Sunday I ran for two hours out at Jay Cooke with Leslie and Sam. They trusted me to plot out the course (we were aiming for 12 miles). I had a plan that incorporated most of the trails on the south side of the swinging bridge as well as some trails on the north side. My goal was to not have to do any out and back sections. I knew from last year that the trails would most likely not be mowed once we got more than a mile from park headquarters. Too bad, as they are fun trails. I had forgotten about some of the killer hills back there (and obviously did not look closely at the topographical map). Again, I was surprised by how dead my legs felt! After weeks of running 20+ milers I figured 12 would be easy. Not to be. I was beat by the time we finished. On the way back in to town we stopped along the St. Louis River to immerse our legs. The sun was behind the clouds and the wind was whipping so it was a short stop, plus you couldn't see the bottom of the river for it was a bit disconcerting to walk in very far.

From here on out no long runs planned. Will head north on July 4th for the Tofte Trek 10K Wilderness Run. This is part of the UMTR's Minnesota Trail Series, which I am entered in, so made it onto the race schedule. I have not run this course before, though have skied, hiked and run in the area. The goal is to take it somewhat easy as it is only a week before my goal race and I do not want to get injured. Sunday's run involved a few rolled ankles and reminded me to focus my attention a bit more when running!

Off to work on a dreary, windy day. The plan was to run a 6 mile course but we shall see what I decide on. The current weather is less than inspiring. West winds gusting pretty high from the looks of the trees out my window. Yup, what I would be running in to the whole way. But then again, strength training ;->


SteveQ said...

Without looking up the results, I'm betting the first woman was Rochelle Wirth.

I'm trying to figure out why wearing a hat is connected to wearing glasses.

Oh, and congrats on a fast race! I haven't picked up a third place finish yet this year.

That mug is identical, except the words, to the Voyageur 50 mile one.

Chris said...

Congrats, lucky #3! Now - can you register early enough to get 1 or 2 next year? ;)

wildknits said...

Steve - the first woman was Kathleen Monoghen (sp?). She is fast, as is Rochelle. Woman in their 40's - speedy bunch.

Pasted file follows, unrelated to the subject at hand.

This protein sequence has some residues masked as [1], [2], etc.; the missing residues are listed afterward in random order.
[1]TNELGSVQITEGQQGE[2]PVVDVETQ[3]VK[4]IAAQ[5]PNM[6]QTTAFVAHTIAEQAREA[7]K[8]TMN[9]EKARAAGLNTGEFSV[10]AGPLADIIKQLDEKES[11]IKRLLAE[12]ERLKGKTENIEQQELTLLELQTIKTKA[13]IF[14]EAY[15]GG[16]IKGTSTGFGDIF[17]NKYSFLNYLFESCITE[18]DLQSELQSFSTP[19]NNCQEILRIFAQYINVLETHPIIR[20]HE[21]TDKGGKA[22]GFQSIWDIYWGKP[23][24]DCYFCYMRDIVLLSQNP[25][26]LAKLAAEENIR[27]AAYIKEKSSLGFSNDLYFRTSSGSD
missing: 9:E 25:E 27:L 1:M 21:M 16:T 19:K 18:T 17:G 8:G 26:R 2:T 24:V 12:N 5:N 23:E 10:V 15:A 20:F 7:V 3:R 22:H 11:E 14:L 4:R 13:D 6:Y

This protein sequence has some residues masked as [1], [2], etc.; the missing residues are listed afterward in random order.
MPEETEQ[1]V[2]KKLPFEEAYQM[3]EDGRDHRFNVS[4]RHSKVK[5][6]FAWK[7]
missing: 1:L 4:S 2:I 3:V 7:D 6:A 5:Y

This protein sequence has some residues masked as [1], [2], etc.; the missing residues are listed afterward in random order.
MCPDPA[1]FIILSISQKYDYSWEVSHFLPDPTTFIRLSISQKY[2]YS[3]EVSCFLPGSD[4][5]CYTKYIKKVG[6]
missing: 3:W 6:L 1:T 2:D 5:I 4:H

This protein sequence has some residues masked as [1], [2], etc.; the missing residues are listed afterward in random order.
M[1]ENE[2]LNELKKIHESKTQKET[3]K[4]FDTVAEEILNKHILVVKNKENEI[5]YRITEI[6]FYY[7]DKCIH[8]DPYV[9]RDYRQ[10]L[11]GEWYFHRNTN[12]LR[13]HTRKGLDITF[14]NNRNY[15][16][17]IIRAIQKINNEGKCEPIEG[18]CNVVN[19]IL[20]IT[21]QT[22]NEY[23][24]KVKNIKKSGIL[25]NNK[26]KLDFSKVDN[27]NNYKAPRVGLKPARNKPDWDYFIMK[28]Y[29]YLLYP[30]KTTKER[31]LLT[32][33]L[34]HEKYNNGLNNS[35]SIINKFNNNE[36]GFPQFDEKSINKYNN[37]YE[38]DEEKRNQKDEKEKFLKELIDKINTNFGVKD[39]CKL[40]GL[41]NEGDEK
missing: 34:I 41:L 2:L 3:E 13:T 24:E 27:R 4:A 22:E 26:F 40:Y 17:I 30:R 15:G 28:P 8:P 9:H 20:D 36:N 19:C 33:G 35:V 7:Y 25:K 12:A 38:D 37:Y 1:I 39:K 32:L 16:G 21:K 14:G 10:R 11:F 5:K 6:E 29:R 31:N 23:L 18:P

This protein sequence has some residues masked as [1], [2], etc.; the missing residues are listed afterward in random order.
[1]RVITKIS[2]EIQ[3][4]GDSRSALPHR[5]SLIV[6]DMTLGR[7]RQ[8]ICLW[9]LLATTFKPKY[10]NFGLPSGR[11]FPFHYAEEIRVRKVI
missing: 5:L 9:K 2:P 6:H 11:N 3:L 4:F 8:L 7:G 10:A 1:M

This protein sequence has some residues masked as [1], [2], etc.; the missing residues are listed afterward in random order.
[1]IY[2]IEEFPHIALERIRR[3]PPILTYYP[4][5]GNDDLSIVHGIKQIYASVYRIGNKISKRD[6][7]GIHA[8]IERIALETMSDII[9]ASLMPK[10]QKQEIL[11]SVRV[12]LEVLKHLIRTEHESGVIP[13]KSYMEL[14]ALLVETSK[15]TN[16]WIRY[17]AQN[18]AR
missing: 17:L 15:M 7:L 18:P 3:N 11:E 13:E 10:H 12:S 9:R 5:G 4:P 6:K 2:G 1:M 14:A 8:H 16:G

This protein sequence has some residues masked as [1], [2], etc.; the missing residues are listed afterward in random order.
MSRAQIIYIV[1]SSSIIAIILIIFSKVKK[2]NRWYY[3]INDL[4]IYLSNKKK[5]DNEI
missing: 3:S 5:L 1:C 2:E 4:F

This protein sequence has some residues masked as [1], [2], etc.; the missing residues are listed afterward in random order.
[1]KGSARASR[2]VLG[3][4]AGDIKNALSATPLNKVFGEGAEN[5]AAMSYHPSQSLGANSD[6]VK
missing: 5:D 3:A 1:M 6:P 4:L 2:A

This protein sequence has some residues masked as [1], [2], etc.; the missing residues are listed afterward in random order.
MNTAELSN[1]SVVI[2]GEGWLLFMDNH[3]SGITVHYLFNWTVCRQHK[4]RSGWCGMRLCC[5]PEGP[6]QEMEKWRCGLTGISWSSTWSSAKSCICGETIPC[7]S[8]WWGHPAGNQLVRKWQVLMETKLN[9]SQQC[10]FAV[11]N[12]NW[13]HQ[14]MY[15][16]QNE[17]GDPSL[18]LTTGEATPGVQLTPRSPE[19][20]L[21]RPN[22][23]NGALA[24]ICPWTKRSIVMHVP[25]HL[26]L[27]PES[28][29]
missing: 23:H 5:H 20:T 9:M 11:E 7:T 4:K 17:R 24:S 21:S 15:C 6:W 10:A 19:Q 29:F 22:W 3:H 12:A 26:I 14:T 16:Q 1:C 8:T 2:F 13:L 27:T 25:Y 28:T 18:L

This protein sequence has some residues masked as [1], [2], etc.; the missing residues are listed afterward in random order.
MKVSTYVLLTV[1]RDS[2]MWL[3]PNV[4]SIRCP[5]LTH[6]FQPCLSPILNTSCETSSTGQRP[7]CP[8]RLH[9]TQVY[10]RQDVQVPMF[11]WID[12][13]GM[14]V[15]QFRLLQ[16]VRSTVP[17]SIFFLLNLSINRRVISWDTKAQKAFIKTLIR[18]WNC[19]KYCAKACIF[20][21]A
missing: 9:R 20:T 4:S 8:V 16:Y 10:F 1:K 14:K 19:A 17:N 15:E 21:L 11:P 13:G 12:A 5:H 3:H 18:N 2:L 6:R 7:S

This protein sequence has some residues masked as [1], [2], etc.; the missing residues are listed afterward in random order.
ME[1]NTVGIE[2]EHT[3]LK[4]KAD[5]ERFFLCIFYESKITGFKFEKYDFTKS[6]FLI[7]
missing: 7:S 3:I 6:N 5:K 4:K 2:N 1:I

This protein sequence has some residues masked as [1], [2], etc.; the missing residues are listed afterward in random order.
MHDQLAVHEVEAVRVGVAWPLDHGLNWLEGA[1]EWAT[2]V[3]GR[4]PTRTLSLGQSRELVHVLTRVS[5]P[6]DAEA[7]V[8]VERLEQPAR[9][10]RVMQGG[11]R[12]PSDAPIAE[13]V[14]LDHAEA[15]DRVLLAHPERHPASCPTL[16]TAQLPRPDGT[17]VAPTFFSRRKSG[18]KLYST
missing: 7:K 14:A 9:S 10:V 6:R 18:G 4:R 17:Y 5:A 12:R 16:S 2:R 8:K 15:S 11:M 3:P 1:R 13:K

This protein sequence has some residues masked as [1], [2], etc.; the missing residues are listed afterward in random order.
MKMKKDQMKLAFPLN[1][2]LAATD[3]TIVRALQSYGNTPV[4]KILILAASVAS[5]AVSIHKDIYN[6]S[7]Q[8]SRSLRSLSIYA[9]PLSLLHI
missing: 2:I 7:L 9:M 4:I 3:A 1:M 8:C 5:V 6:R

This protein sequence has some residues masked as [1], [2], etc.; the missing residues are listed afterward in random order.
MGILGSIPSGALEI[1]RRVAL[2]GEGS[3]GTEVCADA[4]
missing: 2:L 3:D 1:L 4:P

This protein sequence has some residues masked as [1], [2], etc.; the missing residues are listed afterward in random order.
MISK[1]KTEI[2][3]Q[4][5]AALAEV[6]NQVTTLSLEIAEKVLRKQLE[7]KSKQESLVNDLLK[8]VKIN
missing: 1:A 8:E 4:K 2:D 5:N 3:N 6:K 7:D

The hat kept the rain off of my glasses. Part of why I finally went to contacts is getting tired of not being able to see in the winter (fogged up) or when it rained. My depth perception is just off enough without them that trail running becoming more hazardous.

Thanks for the congrats! I am finding it kind of addicting to run so well, makes me wonder how fast I could get... though I am also thinking of running an ultra so not sure the two are compatible.

I have a similar mug from last years Half Voyageur (9th place woman - first ever race of that length). Think it is the same potter.

And Chris - I am thinking of asking for a higher number next year - just to take the pressure off! ;->

Helen said...

Nice race! Sure you can do ultras and get faster at short ones too - just don't try it all in the space of 24hrs like I did last weekend...

Enjoy a nice taper for Half V - that's why you felt tired on the 12M - your body is telling you to taper - it's just hard to hear it sometimes!! Me, I am deaf...

wildknits said...

Helen, no worries about that! Though I could be accused of being a bit hard of hearing also ;->

I am being told that my 6.3 mile run today in 53.59 is not following the rules of a taper.

Felt pretty good and my focus was on not breathing too hard (despite the hills - started off with a 270+ foot climb, then a few more climbs, topping out at 1167', then descending over 2 miles to 629').

From here on out it is mellow, easy runs - well except maybe this Saturday in Tofte. That said, I do live in Duluth...

Jean said...

Congrats on such a great race! The small town races really are the best, aren't they? So much fun!

Best wishes at the Tofte Trek. I have run that twice, and it is an interesting race. The first year I did it, there was a ton of mud. It was awesome! :)